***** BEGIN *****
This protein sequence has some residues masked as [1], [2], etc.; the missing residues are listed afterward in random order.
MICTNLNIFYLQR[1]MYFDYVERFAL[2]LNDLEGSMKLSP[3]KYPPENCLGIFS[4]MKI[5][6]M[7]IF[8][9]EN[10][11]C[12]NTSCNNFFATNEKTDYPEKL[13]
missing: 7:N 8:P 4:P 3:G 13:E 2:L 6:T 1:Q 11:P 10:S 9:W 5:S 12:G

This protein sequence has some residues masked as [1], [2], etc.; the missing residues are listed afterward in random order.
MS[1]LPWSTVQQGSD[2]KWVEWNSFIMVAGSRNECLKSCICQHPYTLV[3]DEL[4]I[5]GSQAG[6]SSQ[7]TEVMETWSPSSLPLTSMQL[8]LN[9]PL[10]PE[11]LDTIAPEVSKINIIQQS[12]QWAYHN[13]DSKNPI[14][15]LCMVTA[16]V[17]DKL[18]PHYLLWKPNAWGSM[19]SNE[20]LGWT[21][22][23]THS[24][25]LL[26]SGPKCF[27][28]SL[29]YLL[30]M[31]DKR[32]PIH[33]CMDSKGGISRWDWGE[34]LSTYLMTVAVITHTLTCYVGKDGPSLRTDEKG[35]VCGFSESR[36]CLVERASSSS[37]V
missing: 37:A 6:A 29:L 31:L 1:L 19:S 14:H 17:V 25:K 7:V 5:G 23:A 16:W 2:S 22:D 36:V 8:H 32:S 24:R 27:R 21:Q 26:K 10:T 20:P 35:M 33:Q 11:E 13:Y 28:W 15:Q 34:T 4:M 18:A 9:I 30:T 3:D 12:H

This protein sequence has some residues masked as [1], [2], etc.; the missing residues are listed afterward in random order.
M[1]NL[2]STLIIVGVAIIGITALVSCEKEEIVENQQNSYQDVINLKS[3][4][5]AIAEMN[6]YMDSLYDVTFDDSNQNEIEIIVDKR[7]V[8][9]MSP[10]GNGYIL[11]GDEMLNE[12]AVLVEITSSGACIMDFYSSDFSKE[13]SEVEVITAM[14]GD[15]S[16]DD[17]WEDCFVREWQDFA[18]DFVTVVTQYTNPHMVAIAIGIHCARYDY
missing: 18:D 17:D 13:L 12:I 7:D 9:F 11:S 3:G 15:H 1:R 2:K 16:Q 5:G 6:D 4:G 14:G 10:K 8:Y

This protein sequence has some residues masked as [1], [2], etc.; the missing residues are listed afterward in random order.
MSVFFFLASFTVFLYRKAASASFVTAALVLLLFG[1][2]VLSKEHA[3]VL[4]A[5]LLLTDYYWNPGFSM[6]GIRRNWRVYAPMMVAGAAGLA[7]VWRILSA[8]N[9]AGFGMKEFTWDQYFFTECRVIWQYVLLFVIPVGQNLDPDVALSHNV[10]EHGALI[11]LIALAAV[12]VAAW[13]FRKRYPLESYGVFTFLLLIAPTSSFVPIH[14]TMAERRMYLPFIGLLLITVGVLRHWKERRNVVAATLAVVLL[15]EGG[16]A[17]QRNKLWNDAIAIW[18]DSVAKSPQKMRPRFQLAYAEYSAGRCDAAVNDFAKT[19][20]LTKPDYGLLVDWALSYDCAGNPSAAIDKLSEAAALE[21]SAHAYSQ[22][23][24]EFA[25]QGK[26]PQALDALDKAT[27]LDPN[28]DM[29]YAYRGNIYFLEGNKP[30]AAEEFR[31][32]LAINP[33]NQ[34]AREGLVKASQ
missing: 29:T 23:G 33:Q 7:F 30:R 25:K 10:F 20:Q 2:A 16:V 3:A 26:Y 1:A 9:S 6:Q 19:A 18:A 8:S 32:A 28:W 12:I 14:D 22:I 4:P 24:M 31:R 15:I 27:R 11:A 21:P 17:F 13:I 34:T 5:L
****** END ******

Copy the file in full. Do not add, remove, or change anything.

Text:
This protein sequence has some residues masked as [1], [2], etc.; the missing residues are listed afterward in random order.
MICTNLNIFYLQR[1]MYFDYVERFAL[2]LNDLEGSMKLSP[3]KYPPENCLGIFS[4]MKI[5][6]M[7]IF[8][9]EN[10][11]C[12]NTSCNNFFATNEKTDYPEKL[13]
missing: 7:N 8:P 4:P 3:G 13:E 2:L 6:T 1:Q 11:P 10:S 9:W 5:S 12:G

This protein sequence has some residues masked as [1], [2], etc.; the missing residues are listed afterward in random order.
MS[1]LPWSTVQQGSD[2]KWVEWNSFIMVAGSRNECLKSCICQHPYTLV[3]DEL[4]I[5]GSQAG[6]SSQ[7]TEVMETWSPSSLPLTSMQL[8]LN[9]PL[10]PE[11]LDTIAPEVSKINIIQQS[12]QWAYHN[13]DSKNPI[14][15]LCMVTA[16]V[17]DKL[18]PHYLLWKPNAWGSM[19]SNE[20]LGWT[21][22][23]THS[24][25]LL[26]SGPKCF[27][28]SL[29]YLL[30]M[31]DKR[32]PIH[33]CMDSKGGISRWDWGE[34]LSTYLMTVAVITHTLTCYVGKDGPSLRTDEKG[35]VCGFSESR[36]CLVERASSSS[37]V
missing: 37:A 6:A 29:L 31:L 1:L 19:S 14:H 17:V 25:K 7:V 5:G 23:A 16:W 2:S 22:D 36:V 8:H 32:S 24:R 27:R 21:Q 26:K 10:T 20:P 35:M 33:Q 11:E 13:Y 28:W 15:Q 34:T 4:M 18:A 9:I 30:T 3:D 12:H

This protein sequence has some residues masked as [1], [2], etc.; the missing residues are listed afterward in random order.
M[1]NL[2]STLIIVGVAIIGITALVSCEKEEIVENQQNSYQDVINLKS[3][4][5]AIAEMN[6]YMDSLYDVTFDDSNQNEIEIIVDKR[7]V[8][9]MSP[10]GNGYIL[11]GDEMLNE[12]AVLVEITSSGACIMDFYSSDFSKE[13]SEVEVITAM[14]GD[15]S[16]DD[17]WEDCFVREWQDFA[18]DFVTVVTQYTNPHMVAIAIGIHCARYDY
missing: 18:D 17:D 13:L 12:I 7:D 9:F 11:S 3:G 15:H 1:R 2:K 16:Q 5:G 6:D 4:G 14:G 10:K 8:Y

This protein sequence has some residues masked as [1], [2], etc.; the missing residues are listed afterward in random order.
MSVFFFLASFTVFLYRKAASASFVTAALVLLLFG[1][2]VLSKEHA[3]VL[4]A[5]LLLTDYYWNPGFSM[6]GIRRNWRVYAPMMVAGAAGLA[7]VWRILSA[8]N[9]AGFGMKEFTWDQYFFTECRVIWQYVLLFVIPVGQNLDPDVALSHNV[10]EHGALI[11]LIALAAV[12]VAAW[13]FRKRYPLESYGVFTFLLLIAPTSSFVPIH[14]TMAERRMYLPFIGLLLITVGVLRHWKERRNVVAATLAVVLL[15]EGG[16]A[17]QRNKLWNDAIAIW[18]DSVAKSPQKMRPRFQLAYAEYSAGRCDAAVNDFAKT[19][20]LTKPDYGLLVDWALSYDCAGNPSAAIDKLSEAAALE[21]SAHAYSQ[22][23][24]EFA[25]QGK[26]PQALDALDKAT[27]LDPN[28]DM[29]YAYRGNIYFLEGNKP[30]AAEEFR[31][32]LAINP[33]NQ[34]AREGLVKASQ
missing: 29:T 23:G 33:Q 7:F 30:R 25:K 10:F 20:Q 2:A 16:V 3:A 26:Y 1:A 9:S 6:Q 19:A 18:A 8:S 32:A 28:W 12:I 14:D 22:I 4:P 24:M 31:R 15:I 27:R 11:A 21:P 17:F 13:I 34:T 5:L